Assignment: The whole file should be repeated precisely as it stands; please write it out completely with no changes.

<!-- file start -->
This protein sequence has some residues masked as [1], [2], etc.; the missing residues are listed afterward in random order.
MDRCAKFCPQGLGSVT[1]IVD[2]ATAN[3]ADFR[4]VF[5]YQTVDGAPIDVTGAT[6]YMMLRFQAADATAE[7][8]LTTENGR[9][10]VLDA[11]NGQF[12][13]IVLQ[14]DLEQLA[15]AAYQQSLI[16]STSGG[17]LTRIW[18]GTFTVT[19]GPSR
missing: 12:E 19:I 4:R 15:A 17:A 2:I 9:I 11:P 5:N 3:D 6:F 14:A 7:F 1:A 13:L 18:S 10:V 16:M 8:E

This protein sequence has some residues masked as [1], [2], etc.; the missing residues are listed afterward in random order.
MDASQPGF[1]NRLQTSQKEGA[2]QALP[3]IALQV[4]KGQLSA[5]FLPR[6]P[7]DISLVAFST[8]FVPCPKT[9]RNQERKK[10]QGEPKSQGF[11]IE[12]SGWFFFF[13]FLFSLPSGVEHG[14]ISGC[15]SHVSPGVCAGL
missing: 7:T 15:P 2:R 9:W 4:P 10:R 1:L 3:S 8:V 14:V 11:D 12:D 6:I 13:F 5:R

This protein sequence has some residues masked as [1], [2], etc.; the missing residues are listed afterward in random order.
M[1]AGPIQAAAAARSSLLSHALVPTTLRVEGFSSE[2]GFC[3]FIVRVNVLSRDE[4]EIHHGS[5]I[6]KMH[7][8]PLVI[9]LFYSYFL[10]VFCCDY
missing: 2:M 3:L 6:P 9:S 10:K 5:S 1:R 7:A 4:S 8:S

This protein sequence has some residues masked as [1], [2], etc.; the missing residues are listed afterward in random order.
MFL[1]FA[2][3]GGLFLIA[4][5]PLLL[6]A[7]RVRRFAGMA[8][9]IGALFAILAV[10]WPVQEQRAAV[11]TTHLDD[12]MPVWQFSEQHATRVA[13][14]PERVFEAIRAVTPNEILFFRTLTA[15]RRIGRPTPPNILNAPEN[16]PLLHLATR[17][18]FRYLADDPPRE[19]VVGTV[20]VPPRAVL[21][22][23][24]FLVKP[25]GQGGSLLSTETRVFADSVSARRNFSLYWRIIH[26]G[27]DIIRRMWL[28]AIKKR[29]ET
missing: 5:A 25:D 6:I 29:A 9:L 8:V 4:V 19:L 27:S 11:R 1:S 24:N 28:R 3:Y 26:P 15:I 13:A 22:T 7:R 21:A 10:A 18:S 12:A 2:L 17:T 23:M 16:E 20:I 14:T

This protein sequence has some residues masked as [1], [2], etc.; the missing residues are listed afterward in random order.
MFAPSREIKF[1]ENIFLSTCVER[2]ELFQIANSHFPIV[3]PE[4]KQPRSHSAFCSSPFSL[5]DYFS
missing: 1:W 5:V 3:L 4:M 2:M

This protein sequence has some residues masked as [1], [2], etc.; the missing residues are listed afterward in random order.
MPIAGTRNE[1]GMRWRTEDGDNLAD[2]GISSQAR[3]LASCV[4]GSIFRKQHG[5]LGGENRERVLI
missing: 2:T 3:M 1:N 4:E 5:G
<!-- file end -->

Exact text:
This protein sequence has some residues masked as [1], [2], etc.; the missing residues are listed afterward in random order.
MDRCAKFCPQGLGSVT[1]IVD[2]ATAN[3]ADFR[4]VF[5]YQTVDGAPIDVTGAT[6]YMMLRFQAADATAE[7][8]LTTENGR[9][10]VLDA[11]NGQF[12][13]IVLQ[14]DLEQLA[15]AAYQQSLI[16]STSGG[17]LTRIW[18]GTFTVT[19]GPSR
missing: 12:E 19:I 4:R 15:A 17:A 2:I 9:I 11:P 5:N 3:D 6:F 14:A 7:F 1:A 13:L 18:S 10:V 16:M 8:E

This protein sequence has some residues masked as [1], [2], etc.; the missing residues are listed afterward in random order.
MDASQPGF[1]NRLQTSQKEGA[2]QALP[3]IALQV[4]KGQLSA[5]FLPR[6]P[7]DISLVAFST[8]FVPCPKT[9]RNQERKK[10]QGEPKSQGF[11]IE[12]SGWFFFF[13]FLFSLPSGVEHG[14]ISGC[15]SHVSPGVCAGL
missing: 7:T 15:P 2:R 9:W 4:P 10:R 1:L 3:S 8:V 14:V 11:D 12:D 6:I 13:F 5:R

This protein sequence has some residues masked as [1], [2], etc.; the missing residues are listed afterward in random order.
M[1]AGPIQAAAAARSSLLSHALVPTTLRVEGFSSE[2]GFC[3]FIVRVNVLSRDE[4]EIHHGS[5]I[6]KMH[7][8]PLVI[9]LFYSYFL[10]VFCCDY
missing: 2:M 3:L 6:P 9:S 10:K 5:S 1:R 7:A 4:S 8:S

This protein sequence has some residues masked as [1], [2], etc.; the missing residues are listed afterward in random order.
MFL[1]FA[2][3]GGLFLIA[4][5]PLLL[6]A[7]RVRRFAGMA[8][9]IGALFAILAV[10]WPVQEQRAAV[11]TTHLDD[12]MPVWQFSEQHATRVA[13][14]PERVFEAIRAVTPNEILFFRTLTA[15]RRIGRPTPPNILNAPEN[16]PLLHLATR[17][18]FRYLADDPPRE[19]VVGTV[20]VPPRAVL[21][22][23][24]FLVKP[25]GQGGSLLSTETRVFADSVSARRNFSLYWRIIH[26]G[27]DIIRRMWL[28]AIKKR[29]ET
missing: 5:A 25:D 6:I 29:A 9:L 8:V 4:V 19:L 27:S 11:R 1:S 24:N 28:R 3:Y 26:P 15:I 13:A 22:T 7:R 21:A 10:A 18:S 12:A 2:L 17:T 23:M 16:E 20:I 14:T

This protein sequence has some residues masked as [1], [2], etc.; the missing residues are listed afterward in random order.
MFAPSREIKF[1]ENIFLSTCVER[2]ELFQIANSHFPIV[3]PE[4]KQPRSHSAFCSSPFSL[5]DYFS
missing: 1:W 5:V 3:L 4:M 2:M

This protein sequence has some residues masked as [1], [2], etc.; the missing residues are listed afterward in random order.
MPIAGTRNE[1]GMRWRTEDGDNLAD[2]GISSQAR[3]LASCV[4]GSIFRKQHG[5]LGGENRERVLI
missing: 2:T 3:M 1:N 4:E 5:G